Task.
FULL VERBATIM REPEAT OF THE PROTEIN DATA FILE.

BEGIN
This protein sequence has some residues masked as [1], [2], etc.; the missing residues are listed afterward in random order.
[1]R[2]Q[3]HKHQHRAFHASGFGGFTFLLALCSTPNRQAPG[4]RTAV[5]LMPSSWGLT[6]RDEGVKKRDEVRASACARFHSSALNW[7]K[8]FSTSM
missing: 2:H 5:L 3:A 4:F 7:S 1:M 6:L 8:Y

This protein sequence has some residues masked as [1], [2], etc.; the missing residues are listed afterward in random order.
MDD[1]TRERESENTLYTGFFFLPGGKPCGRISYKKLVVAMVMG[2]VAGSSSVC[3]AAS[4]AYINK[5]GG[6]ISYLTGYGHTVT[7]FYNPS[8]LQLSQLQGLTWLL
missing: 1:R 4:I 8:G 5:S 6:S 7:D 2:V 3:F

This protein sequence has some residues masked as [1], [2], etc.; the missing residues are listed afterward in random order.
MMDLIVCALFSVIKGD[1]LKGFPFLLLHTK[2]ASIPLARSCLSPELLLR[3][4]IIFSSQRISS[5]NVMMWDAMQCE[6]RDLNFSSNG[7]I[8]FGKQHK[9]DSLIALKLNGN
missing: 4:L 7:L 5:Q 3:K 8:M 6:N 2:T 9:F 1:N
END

This protein sequence has some residues masked as [1], [2], etc.; the missing residues are listed afterward in random order.
[1]R[2]Q[3]HKHQHRAFHASGFGGFTFLLALCSTPNRQAPG[4]RTAV[5]LMPSSWGLT[6]RDEGVKKRDEVRASACARFHSSALNW[7]K[8]FSTSM
missing: 2:H 5:L 3:A 4:F 7:S 1:M 6:L 8:Y

This protein sequence has some residues masked as [1], [2], etc.; the missing residues are listed afterward in random order.
MDD[1]TRERESENTLYTGFFFLPGGKPCGRISYKKLVVAMVMG[2]VAGSSSVC[3]AAS[4]AYINK[5]GG[6]ISYLTGYGHTVT[7]FYNPS[8]LQLSQLQGLTWLL
missing: 1:R 4:I 8:G 5:S 6:S 7:D 2:V 3:F

This protein sequence has some residues masked as [1], [2], etc.; the missing residues are listed afterward in random order.
MMDLIVCALFSVIKGD[1]LKGFPFLLLHTK[2]ASIPLARSCLSPELLLR[3][4]IIFSSQRISS[5]NVMMWDAMQCE[6]RDLNFSSNG[7]I[8]FGKQHK[9]DSLIALKLNGN
missing: 4:L 7:L 5:Q 3:K 8:M 6:N 2:T 9:F 1:N